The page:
Austin’s Love at 20 is comprised of several members who’ve been making a name for themselves for quite some time (I remember drummer Mark Toohey as the man behind the kit for Lucidus in 99). Such backgrounds allow the group to bring an amalgam of influences to make a creative debut that’s as sharp as the cover art for Time to Begin would suggest.
Oddly, the band claim to have a huge influence of British indie rock, but opening track “The Look” has more of a resemblance to old Omaha circa the days of Denver Dalley. It’s got extremely sharp guitar chords that battle from ear to ear, and a complex structure that didn’t really exist outside of the more obscure Brit pop groups. Perhaps its the anthemic vocals during the chorus that harken back to that era, but nonetheless, its a solid lead track.
One might find that the band’s name sort of confines the group to a certain genre of writing, which comes apparent in lyrics and song titles such as “Let Her Know.” Despite the leaning towards somewhat juvenile lyrics, which is just personal taste, this track emphasizes the bombastic approach that surely has built the band’s following around Austin. Toohey’s drumming here is spot on, and the more creative he gets, the more powerful the group sounds.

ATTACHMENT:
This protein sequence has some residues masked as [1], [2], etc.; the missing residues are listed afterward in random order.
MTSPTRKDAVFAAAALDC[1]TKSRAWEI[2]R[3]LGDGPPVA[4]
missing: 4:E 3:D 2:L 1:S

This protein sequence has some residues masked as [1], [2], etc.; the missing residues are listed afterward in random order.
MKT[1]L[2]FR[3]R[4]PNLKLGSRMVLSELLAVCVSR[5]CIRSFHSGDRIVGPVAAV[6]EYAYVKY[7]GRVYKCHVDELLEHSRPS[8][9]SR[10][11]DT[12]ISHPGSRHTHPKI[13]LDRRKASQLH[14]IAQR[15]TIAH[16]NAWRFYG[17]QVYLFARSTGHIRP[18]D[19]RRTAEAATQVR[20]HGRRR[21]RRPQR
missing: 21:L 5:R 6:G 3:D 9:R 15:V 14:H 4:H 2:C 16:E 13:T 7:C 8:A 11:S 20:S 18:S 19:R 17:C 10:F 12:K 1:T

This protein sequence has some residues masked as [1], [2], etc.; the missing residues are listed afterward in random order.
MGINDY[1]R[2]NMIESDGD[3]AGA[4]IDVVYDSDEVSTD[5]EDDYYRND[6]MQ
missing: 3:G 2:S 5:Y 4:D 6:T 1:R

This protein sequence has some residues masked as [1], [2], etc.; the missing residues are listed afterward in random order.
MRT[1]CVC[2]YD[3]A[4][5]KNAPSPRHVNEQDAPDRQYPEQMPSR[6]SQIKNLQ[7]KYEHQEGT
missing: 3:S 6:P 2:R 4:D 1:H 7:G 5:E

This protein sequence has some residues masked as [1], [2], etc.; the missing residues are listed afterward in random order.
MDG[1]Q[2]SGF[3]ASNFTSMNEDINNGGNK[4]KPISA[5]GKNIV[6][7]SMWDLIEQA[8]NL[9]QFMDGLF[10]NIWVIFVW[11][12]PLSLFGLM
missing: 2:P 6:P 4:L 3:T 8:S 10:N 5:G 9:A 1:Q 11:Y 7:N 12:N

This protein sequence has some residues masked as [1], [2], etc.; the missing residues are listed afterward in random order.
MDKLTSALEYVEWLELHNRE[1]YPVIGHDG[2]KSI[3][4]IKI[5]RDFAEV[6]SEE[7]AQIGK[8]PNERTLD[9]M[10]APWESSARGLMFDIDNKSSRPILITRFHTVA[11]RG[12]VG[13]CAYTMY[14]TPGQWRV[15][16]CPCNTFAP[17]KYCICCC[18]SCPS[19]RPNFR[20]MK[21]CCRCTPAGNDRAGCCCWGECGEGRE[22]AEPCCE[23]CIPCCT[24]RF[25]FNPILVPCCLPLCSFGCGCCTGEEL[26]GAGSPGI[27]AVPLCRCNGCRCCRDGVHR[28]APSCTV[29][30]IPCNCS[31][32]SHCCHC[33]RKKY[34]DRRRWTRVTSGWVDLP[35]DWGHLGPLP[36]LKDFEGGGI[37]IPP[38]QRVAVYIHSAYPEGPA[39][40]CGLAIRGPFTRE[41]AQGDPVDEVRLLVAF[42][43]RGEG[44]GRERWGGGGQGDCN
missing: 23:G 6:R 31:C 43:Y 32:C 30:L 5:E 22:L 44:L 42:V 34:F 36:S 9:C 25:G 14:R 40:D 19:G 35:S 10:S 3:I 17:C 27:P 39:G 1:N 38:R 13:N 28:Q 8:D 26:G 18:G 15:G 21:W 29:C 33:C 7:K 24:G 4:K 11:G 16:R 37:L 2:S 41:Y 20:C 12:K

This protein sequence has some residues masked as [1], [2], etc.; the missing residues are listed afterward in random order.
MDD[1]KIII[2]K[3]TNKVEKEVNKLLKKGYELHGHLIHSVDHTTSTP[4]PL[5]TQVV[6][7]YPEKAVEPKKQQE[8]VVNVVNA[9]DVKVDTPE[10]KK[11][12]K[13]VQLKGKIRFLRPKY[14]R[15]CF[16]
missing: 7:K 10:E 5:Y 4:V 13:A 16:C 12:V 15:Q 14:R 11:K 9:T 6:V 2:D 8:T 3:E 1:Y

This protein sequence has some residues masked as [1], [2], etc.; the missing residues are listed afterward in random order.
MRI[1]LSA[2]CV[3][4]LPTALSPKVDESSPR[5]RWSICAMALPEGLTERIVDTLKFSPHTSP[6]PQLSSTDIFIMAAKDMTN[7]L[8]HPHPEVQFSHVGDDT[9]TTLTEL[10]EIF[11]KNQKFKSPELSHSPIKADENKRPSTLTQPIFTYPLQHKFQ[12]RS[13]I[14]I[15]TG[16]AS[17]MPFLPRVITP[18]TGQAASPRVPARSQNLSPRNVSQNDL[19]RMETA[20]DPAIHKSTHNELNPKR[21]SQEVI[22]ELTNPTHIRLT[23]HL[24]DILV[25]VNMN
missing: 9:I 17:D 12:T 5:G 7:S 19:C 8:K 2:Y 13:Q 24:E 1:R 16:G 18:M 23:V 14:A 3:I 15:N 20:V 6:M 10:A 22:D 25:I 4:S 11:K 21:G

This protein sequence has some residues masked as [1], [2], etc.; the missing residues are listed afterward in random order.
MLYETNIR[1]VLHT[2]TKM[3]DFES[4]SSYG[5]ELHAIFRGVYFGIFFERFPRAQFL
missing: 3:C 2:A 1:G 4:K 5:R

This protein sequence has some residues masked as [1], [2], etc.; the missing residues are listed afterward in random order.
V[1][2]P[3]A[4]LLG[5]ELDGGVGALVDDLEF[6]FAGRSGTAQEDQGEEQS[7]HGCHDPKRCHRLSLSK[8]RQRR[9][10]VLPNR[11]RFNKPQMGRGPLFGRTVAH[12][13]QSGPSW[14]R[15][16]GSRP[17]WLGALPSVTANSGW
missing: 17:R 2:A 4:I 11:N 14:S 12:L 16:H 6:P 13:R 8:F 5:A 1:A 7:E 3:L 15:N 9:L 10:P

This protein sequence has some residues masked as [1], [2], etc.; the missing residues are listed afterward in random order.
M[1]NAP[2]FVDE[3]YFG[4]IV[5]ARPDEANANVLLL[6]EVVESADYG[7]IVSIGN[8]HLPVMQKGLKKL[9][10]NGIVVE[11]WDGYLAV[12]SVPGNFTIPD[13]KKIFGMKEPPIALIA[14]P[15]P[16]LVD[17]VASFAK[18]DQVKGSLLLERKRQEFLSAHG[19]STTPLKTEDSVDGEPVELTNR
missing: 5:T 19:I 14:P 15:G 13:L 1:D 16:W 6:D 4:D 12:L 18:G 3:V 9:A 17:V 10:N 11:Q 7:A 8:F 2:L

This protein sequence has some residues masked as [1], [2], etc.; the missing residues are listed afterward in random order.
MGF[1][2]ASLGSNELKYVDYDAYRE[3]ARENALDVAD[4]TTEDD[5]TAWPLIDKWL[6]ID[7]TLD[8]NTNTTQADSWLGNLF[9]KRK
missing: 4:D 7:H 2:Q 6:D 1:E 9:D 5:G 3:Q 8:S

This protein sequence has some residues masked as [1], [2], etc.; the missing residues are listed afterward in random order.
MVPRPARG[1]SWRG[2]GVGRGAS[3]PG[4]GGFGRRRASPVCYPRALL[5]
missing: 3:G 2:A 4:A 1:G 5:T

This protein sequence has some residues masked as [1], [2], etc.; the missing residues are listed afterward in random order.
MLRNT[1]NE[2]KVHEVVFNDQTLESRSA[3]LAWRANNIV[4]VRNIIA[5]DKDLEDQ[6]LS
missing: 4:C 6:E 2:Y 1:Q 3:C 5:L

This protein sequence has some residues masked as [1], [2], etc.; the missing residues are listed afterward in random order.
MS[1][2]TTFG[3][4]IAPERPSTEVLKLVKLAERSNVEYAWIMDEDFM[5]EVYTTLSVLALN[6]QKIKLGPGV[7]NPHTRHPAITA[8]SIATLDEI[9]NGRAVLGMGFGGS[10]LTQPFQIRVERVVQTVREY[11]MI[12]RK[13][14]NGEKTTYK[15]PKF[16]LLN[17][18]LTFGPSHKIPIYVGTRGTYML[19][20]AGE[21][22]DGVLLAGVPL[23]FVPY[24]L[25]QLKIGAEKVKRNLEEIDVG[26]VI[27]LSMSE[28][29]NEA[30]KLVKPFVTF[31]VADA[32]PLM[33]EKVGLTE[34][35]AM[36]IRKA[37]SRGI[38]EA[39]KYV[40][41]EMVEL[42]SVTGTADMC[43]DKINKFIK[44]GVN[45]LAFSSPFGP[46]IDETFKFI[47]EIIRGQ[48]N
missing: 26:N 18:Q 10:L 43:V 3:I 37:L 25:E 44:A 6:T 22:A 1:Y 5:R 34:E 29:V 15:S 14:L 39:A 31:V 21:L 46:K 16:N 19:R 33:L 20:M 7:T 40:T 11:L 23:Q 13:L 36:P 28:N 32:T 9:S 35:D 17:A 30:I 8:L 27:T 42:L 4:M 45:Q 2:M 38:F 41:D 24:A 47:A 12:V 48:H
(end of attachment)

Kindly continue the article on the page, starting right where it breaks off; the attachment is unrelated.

“So Bad” celebrates Love at 20 stepping outside of the box. A choppy guitar cutting in across a danceable bass groove really points to a group that doesn’t always follow their own anthemic formula, which is probably a point for future focus, as spots to tend to get a bit tedious with similar sonic structures. “Time to Begin” also gives a breath of fresh air to the album, though it has some traceable roots to the band’s sound. Personally, that chorus rings loud like something Jeremy Enigk would have pulled off during his best days of the 90s. You can just imagine crowds with fists in the air screaming at the top of their longs, or at least you should.
Personally, the best run the band has during Time to Begin comes during the last three songs, “Hearts and Fire” and “Things to Come Pt. 1 and 2.” Deep melodies and a sense of patience really reveal the craftsmanship dedicated to creating the record as a whole. Maybe I’m just an old sad bastard, but I love it when the group slows things down, almost to a grinding halt, using the strength Mike Groener’s vocals to propel the tunes. All in all, its a decent piece of work from another hard working band dedicated to keeping the Austin scene going strong.